That Alvarez manages to mine brief moments of relaxed fellow feeling and make Ana sympathetic is something of a miracle, testifying more to the actress’ considerable talent than to the script’s honesty. Stylistically the film holds interest, thanks to Franco’s conception of a closed-in world visualized by tight shots hemming Ana in from all sides. Early visuals following her from behind, with the camera violently jiggling up and down with her footfalls, eventually subside as Ana’s emotional upheavals take center stage.

San Sebastian Film Review: 'Wounded'

Reviewed at San Sebastian Film Festival (competing), Sept. 26, 2013. (Also in London Film Festival — First Feature competition.) Running time: 99 MIN. Original title: "La herida"


(Spain) A Golem Distribucion release of a Kowalski Films, Elamedia, Encanta Films, Pantalla Partida, Ferdydurke production, in association with ETB, Behind the Movies, with the participation of Canal Plus, in collaboration with Ecam. (International sales: Imagina Intl., Madrid.) Produced by Koldo Zuazua, Samuel Martinez, Mario Madueno, Roberto Butragueno, Manuel Calvo, Fernando Franco. Executive producers, Koldo Zuazua, Samuel Martinez.


Directed by Fernando Franco. Screenplay, Franco, Enric Rufas. Camera (color, 16mm), Santiago Racaj; editor, David Pinillos; music, Ibon Rodriguez, Ibon Aguirre; production designer, Miguel Angel Rebollo; costume designer, Eva Arretxe; sound, Aitor Berenguer, Nacho Arenas, Jaime Fernandez; casting, Arantza Velez.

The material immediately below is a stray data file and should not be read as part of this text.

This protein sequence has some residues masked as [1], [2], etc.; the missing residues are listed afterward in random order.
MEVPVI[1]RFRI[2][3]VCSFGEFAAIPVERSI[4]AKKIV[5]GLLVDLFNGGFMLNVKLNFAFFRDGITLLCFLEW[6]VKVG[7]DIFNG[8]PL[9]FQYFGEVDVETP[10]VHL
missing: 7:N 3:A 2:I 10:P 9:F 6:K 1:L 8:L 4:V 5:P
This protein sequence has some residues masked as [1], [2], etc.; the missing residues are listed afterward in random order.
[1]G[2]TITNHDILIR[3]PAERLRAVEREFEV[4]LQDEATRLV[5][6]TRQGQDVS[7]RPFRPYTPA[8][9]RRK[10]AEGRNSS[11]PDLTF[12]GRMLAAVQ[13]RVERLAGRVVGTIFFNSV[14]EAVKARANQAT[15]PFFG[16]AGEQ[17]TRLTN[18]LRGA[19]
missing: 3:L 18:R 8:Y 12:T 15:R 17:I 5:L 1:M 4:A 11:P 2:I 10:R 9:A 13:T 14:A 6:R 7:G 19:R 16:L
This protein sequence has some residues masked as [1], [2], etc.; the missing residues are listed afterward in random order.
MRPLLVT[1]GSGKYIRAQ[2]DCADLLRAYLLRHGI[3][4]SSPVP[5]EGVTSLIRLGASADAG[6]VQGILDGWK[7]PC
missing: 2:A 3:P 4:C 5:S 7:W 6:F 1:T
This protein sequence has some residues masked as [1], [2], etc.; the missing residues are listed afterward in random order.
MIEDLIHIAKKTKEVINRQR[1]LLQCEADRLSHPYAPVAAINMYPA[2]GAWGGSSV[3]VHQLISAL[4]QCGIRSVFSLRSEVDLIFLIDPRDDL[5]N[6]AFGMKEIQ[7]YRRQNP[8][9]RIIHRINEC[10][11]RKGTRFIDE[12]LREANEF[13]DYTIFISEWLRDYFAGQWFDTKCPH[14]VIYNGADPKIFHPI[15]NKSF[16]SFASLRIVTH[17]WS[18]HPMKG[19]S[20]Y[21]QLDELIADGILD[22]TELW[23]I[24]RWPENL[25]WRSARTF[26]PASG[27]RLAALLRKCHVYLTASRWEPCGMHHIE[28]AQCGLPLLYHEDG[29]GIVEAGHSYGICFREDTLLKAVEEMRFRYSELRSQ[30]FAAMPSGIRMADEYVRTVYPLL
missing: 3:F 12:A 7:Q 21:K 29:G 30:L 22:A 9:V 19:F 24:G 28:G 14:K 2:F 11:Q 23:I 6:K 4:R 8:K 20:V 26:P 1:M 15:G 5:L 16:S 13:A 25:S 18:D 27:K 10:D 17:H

Marian Alvarez, Rosana Pastor, Manolo Solo, Andres Gertrudix, Ramon Agirre, Ramon Barea, Patrizia Lopez, Luis Callejo, Mariano Estudillo, Mikel Tello, Paco Obregon, Inaki Ardanaz, Josu Ormaetxe, Nagore Aranburu, Loinaz Jauregi, Elena Arranz Martinez, Estela Sanchez Murillo, Anartz Zuazua.

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  1. Maria says:

    If the diagnosis is BPD then the aspects baffling the reviewer actually make complete sense. People with BPD can be very functional in some settings, and extremely dysfunctional in others. Many people with BPD are functional at work and caring towards others – it is often in more intimate relationships where the illness really shows itself.

    When it comes to her mother ignoring self harm, this is not as uncommon as you might think. Many families don’t know how to address the issue, and so simply avoid it. Likewise, BPD is hard for colleagues to understand, the behaviours are very different and less consistent that in other mental illnesses – depression for example.

    I have Borderline Personality Disorder and although my self harm is known to my family, it is never mentioned. Likewise, my suicide attempts leading to hospitalisations are also never mentioned again. Many people with BPD come from families with complicated family dynamics, or sadly in some cases neglect and abuse.

    I can’t comment on a film I haven’t seen, but I think that what has frustrated the reviewer is probably what frustrates many people with BPD, their carers and health professionals.